The investigation threatens to engulf Gore in a sex scandal once unthinkable for the Nobel prize winner who built up an image as a doting husband and family man who fell in love with his wife at the high school prom and lived happily ever after. The Gores' squeaky clean public image always stood in sharp contrast to the troubled marriage of the Clintons during their time in the White House.
But Gore and his wife, Tipper, announced in June that they were breaking up, saying that they had grown apart after 40 years of marriage. Associates and family friends said there was no affair involved.
Not long after the split became public, Portland police announced that they had investigated Gore on sexual assault charges over the encounter with massage therapist Molly Hagerty in October 2006.
Police decided in 2006 not to pursue a case after her lawyer told them she would file a civil complaint. She came back to cops in early 2009 and asked that they bring the case again, providing them a statement that spelled out in precise detail how Gore allegedly assaulted her.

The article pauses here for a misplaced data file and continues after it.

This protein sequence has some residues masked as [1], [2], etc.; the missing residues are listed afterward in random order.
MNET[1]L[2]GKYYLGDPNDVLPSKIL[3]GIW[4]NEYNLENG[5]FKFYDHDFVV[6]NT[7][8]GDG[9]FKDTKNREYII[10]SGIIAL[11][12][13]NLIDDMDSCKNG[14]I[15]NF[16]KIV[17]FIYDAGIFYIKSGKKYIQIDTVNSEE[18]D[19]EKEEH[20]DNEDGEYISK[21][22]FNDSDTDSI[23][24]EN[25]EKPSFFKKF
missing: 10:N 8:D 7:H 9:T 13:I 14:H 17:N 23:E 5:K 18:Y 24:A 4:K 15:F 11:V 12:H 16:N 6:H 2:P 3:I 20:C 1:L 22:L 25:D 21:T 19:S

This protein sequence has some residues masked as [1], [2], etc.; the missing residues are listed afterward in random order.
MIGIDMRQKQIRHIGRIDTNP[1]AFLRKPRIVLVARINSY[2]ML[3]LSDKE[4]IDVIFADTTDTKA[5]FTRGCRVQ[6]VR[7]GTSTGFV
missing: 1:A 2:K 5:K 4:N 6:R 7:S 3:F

She showed up at Gore's 9th-floor executive suite late on the night of Oct. 24 while he was in town for a speech on global warming. "Call me Al," she quoted Gore as saying as he gave her a big hug.
She said he was finishing up a beer when she entered the room, and it wasn't long before an innocent massage turned into a series of unwanted sexual advances.
Hagerty said he dimmed the lights and asked her to massage the inside muscles of his thigh -- a request she viewed as inappropriate. She refused and he allegedly put her hands on his genital area. Hagerty said Gore became angry when she pushed back.
Once the massage was complete and she began packing up her table, massage butters and other materials, Hagerty said Gore began to grope her.
"I squirmed to try and get out of his grasp, telling him to stop, don't, several times, and I finally told him and said, 'You're being a crazed sex poodle,'" she told investigators.
She said she distracted Gore, and he stopped. Later, he tried to ply her with cognac and fondle her again, Hagerty alleges.